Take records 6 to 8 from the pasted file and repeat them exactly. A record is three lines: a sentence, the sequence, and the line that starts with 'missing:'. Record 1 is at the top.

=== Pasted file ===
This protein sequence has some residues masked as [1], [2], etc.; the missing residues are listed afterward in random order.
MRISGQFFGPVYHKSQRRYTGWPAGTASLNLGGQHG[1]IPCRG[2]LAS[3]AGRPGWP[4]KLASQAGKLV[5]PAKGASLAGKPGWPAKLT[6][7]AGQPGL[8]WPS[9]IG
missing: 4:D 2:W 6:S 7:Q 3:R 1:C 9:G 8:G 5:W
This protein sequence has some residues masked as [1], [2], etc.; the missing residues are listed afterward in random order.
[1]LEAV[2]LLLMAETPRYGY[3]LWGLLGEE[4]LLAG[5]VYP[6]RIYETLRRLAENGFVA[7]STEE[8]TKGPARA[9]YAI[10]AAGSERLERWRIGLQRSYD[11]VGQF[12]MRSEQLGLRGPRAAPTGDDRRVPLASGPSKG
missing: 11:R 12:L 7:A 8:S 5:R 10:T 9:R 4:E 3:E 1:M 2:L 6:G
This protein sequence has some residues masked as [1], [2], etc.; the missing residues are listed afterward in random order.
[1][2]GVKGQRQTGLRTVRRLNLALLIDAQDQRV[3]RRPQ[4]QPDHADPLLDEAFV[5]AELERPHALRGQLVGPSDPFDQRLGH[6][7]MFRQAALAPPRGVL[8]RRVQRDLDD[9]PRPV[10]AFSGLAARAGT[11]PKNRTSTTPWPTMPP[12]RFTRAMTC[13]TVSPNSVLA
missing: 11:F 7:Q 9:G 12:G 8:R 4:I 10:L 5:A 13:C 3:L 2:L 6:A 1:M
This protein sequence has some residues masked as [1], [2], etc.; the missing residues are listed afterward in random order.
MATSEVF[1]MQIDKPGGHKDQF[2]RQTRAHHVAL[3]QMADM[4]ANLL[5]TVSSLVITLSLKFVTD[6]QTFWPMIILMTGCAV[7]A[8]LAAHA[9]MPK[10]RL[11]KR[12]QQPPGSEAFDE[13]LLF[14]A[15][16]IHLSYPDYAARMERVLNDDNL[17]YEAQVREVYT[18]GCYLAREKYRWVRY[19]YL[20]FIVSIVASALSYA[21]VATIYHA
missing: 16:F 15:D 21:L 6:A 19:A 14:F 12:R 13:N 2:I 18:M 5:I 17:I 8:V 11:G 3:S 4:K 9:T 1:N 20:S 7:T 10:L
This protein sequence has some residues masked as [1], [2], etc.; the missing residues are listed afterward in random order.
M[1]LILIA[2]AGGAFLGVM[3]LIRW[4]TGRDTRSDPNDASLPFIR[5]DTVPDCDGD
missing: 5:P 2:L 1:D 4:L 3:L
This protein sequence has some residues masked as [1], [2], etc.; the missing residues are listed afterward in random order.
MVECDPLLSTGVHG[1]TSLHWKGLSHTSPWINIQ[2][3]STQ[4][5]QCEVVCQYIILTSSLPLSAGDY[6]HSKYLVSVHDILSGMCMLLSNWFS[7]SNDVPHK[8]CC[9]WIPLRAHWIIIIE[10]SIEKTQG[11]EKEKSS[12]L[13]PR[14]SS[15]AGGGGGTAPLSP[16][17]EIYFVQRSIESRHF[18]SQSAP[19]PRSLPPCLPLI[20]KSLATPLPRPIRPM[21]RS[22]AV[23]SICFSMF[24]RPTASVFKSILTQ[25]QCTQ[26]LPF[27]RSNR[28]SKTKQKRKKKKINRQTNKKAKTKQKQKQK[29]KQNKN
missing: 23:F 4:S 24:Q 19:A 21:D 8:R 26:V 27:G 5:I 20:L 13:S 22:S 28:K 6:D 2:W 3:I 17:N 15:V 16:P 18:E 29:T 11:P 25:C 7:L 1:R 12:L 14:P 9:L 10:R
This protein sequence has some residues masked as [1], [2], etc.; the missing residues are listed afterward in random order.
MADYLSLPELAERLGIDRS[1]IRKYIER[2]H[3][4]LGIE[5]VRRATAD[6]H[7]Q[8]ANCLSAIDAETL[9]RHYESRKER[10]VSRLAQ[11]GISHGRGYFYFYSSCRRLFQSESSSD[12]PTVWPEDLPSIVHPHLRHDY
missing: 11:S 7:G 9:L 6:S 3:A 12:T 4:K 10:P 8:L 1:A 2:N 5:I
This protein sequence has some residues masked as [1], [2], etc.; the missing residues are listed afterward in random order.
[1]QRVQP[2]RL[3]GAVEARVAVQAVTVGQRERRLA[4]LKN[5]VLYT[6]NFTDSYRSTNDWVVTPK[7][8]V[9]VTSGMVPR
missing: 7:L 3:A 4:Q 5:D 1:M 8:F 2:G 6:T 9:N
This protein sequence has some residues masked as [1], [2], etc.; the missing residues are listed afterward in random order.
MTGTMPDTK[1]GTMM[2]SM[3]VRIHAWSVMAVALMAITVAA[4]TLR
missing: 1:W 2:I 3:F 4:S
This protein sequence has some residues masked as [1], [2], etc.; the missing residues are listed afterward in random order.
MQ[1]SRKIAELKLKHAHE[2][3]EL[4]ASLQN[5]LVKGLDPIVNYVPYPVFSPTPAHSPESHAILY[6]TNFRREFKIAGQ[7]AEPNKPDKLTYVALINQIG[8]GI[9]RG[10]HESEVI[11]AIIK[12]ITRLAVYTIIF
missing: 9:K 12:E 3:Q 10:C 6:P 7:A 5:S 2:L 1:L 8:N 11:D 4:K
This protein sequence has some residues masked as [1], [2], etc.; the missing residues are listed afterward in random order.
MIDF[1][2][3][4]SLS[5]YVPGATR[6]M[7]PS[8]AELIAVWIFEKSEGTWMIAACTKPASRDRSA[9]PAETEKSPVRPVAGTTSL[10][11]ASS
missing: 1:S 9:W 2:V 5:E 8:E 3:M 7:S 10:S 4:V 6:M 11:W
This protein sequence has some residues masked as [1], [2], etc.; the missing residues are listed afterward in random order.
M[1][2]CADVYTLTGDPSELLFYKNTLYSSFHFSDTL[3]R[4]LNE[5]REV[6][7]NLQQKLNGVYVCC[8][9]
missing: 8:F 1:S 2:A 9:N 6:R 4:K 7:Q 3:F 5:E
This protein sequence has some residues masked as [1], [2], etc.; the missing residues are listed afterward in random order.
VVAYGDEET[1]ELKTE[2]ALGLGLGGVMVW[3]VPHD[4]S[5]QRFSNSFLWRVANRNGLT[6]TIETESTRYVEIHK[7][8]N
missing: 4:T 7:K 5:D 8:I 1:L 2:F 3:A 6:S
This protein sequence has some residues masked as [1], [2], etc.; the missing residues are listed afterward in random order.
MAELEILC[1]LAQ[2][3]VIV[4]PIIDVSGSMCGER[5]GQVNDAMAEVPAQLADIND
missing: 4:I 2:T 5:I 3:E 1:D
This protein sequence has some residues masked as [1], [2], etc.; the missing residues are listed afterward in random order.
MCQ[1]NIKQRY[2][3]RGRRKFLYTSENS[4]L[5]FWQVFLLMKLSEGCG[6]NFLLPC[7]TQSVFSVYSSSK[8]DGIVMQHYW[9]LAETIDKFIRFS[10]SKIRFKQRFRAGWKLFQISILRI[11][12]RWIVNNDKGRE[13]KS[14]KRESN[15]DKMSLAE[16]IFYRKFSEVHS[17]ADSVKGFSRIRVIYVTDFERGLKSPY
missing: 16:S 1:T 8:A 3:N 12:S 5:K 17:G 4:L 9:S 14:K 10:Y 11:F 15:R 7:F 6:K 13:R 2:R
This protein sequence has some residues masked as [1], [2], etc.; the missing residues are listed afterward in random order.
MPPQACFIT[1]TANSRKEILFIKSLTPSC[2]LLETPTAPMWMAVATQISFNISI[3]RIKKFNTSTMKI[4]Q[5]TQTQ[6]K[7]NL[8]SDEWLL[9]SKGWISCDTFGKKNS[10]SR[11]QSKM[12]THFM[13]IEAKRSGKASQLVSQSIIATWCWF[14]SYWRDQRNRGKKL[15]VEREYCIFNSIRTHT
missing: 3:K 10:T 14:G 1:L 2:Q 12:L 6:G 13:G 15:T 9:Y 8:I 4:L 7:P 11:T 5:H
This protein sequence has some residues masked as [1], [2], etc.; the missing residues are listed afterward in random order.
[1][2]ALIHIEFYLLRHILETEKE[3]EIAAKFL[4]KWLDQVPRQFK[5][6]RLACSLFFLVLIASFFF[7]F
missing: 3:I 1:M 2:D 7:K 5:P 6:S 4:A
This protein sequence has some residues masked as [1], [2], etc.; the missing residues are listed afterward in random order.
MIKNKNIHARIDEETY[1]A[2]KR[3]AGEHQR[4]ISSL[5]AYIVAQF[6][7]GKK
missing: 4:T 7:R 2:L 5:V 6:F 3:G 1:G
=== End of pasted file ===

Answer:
This protein sequence has some residues masked as [1], [2], etc.; the missing residues are listed afterward in random order.
MVECDPLLSTGVHG[1]TSLHWKGLSHTSPWINIQ[2][3]STQ[4][5]QCEVVCQYIILTSSLPLSAGDY[6]HSKYLVSVHDILSGMCMLLSNWFS[7]SNDVPHK[8]CC[9]WIPLRAHWIIIIE[10]SIEKTQG[11]EKEKSS[12]L[13]PR[14]SS[15]AGGGGGTAPLSP[16][17]EIYFVQRSIESRHF[18]SQSAP[19]PRSLPPCLPLI[20]KSLATPLPRPIRPM[21]RS[22]AV[23]SICFSMF[24]RPTASVFKSILTQ[25]QCTQ[26]LPF[27]RSNR[28]SKTKQKRKKKKINRQTNKKAKTKQKQKQK[29]KQNKN
missing: 23:F 4:S 24:Q 19:A 21:D 8:R 26:V 27:G 5:I 20:L 13:S 22:S 28:K 6:D 2:W 3:I 17:N 15:V 16:P 18:E 29:T 11:P 25:C 7:L 1:R 12:L 14:P 9:L 10:R
This protein sequence has some residues masked as [1], [2], etc.; the missing residues are listed afterward in random order.
MADYLSLPELAERLGIDRS[1]IRKYIER[2]H[3][4]LGIE[5]VRRATAD[6]H[7]Q[8]ANCLSAIDAETL[9]RHYESRKER[10]VSRLAQ[11]GISHGRGYFYFYSSCRRLFQSESSSD[12]PTVWPEDLPSIVHPHLRHDY
missing: 11:S 7:G 9:L 6:S 3:A 12:T 4:K 10:P 8:L 1:A 2:N 5:I
This protein sequence has some residues masked as [1], [2], etc.; the missing residues are listed afterward in random order.
[1]QRVQP[2]RL[3]GAVEARVAVQAVTVGQRERRLA[4]LKN[5]VLYT[6]NFTDSYRSTNDWVVTPK[7][8]V[9]VTSGMVPR
missing: 7:L 3:A 4:Q 5:D 1:M 8:F 2:G 6:T 9:N